Coping with Cabin Fever

Winter weather finds many parents and children spending more time indoors than usual. Don’t let that keep your child from engaging in big gross motor work. Read below for some expert tips on cold weather play from Ms. Jenny Wyrick, one of our Young Children’s Community guides. 

1. Get the right gear.

All over the world, as long as they are properly clothed, children safely head outside in all seasons. Gloves are incredibly difficult for young children so search for toddler mittens. Snow bibs help to keep cold air and snow from sneaking up above the waist and boots allow for lots of time before little toes start to get cold. Shorten the length of time that you spend outside and be sure to keep moving. Jogging, climbing, and shoveling are great. Consider pulling out the gardening tools from summer time. Don’t forget to get yourself the right gear so that you can be comfortable while exploring winter with your child.

2. Set up an indoor obstacle course.

This is one of the most fun things! It can change every day. Use what you have– you don’t even need any fancy equipment. Elements of your course can be as simple as climbing over a chair, scooting under a table, or running around a shoe on the floor. Want some other ideas? How about climbing over a pile of pillows, sliding under a blanket hung between two chairs, jumping over an empty tube of wrapping paper, or carrying a heavy box across a room? Add a timer and the whole game is suddenly even more fun.

3. Dance!

Turn on a variety of music and explore how changing tempos and rhythms make our bodies want to move in different ways. Freeze dance is an absolute fave– when the music stops, everyone freezes and laughter abounds! Maybe this is the time for you to join in and finally figure out how to do the floss. Add gymnastics to the beat with jumping jacks, hopping on one foot, push-ups, sit-ups, leg lifts, somersaults, crawling, or even some yoga poses.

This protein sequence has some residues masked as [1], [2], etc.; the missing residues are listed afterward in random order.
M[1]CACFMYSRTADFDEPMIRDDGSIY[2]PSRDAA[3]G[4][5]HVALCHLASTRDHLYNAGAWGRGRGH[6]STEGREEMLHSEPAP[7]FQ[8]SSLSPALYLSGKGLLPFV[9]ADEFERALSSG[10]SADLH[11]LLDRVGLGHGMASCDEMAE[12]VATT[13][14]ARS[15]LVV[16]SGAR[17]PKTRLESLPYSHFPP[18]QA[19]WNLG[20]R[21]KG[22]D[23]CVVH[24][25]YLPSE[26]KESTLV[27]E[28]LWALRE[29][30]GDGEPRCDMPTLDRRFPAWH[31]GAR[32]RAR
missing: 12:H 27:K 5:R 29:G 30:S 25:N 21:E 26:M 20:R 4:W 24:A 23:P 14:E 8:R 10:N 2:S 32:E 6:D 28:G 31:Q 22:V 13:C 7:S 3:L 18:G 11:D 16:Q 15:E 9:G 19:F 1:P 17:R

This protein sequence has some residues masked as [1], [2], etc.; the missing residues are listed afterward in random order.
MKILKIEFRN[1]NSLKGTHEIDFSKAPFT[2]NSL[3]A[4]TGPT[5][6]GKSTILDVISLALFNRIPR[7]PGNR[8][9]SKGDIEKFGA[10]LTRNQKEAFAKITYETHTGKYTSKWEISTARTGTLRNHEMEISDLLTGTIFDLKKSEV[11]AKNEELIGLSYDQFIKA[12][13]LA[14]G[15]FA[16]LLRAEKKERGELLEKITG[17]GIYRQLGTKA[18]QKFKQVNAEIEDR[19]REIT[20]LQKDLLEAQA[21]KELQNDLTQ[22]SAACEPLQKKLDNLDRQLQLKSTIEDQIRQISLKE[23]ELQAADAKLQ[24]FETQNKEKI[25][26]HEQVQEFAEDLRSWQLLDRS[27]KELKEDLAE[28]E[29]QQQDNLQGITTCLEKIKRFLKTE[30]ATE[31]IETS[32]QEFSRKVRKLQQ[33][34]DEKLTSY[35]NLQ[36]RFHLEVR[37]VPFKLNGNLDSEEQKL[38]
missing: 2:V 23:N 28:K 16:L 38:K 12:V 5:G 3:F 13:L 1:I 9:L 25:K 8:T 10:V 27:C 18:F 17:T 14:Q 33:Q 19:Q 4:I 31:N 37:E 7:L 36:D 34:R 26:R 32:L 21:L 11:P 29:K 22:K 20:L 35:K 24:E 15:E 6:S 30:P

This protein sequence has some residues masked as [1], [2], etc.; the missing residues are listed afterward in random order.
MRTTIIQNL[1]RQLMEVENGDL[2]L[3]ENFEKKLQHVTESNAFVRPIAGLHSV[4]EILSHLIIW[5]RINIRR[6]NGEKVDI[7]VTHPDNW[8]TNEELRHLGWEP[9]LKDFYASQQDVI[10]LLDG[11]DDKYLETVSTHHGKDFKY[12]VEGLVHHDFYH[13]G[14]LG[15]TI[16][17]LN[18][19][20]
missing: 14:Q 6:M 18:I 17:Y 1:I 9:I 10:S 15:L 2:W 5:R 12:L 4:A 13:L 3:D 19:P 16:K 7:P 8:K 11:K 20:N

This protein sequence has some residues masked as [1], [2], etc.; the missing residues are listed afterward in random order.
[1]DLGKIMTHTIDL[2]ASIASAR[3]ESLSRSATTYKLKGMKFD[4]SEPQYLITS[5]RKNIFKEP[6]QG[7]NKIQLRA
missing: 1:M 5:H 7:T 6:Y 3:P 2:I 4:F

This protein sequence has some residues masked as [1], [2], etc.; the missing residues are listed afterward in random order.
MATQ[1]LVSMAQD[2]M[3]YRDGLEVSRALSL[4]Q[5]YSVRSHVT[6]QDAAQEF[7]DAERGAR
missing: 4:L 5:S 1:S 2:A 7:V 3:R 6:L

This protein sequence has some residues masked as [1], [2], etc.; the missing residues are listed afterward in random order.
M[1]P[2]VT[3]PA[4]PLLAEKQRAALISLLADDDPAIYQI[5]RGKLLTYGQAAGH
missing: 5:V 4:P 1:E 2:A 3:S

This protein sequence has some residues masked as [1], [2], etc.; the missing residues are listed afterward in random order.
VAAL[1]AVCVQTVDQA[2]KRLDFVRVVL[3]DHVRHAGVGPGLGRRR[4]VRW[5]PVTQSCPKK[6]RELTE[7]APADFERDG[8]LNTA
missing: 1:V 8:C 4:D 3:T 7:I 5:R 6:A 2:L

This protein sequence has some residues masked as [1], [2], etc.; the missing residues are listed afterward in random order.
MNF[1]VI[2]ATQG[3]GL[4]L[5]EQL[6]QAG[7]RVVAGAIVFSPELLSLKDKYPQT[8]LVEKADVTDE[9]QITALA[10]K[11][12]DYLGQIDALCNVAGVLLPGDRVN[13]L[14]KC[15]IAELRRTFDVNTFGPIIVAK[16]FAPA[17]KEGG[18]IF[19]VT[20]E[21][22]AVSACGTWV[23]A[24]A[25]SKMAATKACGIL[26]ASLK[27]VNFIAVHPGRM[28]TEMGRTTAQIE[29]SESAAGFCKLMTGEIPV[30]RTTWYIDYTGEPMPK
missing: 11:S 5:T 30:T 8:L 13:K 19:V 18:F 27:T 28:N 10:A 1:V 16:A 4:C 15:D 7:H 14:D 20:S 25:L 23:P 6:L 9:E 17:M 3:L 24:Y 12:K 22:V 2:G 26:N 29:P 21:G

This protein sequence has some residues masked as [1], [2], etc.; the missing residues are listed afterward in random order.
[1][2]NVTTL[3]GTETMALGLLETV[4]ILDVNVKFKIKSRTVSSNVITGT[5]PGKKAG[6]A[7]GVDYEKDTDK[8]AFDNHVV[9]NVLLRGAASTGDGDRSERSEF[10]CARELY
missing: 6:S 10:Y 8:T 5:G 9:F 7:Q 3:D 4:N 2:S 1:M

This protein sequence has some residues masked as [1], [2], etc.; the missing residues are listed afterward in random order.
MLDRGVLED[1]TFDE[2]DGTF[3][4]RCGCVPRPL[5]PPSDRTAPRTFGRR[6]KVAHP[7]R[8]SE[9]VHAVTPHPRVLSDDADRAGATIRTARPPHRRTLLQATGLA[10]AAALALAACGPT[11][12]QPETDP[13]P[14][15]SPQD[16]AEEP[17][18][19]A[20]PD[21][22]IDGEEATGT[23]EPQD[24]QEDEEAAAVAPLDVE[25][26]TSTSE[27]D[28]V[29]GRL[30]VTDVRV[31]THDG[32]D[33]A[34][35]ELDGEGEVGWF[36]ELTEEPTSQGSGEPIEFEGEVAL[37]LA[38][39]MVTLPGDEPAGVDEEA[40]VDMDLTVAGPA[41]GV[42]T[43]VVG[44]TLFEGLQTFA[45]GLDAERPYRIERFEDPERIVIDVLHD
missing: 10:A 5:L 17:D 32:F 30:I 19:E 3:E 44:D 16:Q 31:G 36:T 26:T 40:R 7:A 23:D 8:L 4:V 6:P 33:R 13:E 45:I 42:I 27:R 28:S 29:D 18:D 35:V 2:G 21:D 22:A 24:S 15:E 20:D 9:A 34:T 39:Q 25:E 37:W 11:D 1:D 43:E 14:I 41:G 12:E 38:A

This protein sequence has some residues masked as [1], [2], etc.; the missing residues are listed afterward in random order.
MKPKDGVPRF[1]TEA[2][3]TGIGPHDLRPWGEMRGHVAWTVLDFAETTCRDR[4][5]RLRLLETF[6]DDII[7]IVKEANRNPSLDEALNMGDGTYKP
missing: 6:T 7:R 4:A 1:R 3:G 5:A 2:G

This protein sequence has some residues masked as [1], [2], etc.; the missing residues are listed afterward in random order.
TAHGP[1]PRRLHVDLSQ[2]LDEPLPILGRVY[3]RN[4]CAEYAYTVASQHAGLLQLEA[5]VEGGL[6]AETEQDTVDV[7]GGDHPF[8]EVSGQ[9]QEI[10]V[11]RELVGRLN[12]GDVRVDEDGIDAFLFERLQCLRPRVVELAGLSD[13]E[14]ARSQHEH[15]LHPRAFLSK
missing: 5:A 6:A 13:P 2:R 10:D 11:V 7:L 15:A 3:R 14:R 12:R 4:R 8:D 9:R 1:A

4. Clean!

Even cleaning the house can include some energetic movements. Give your child a spray bottle, a cloth, or a mop, and show them how to clean the kitchen floor. This is a wonderful way to let your child concentrate, move, and help. Water work always engages children. Remember, this kind of mess is easy to clean with some old towels and the benefits of their efforts are priceless. Contributing to the work of the family increases self-esteem and self-confidence and offers a sense of belonging and value.

Young Children Playing with Ice Outside

Young children dancing

Young child cleaning in snow

Movement is important for your child’s developing body all year long. It will also offer an invaluable opportunity to burn energy even while confined inside during cold weather.

Jenny Wyrick
Young Children’s Community Teacher

Check our website next month for another round of tips from our experts!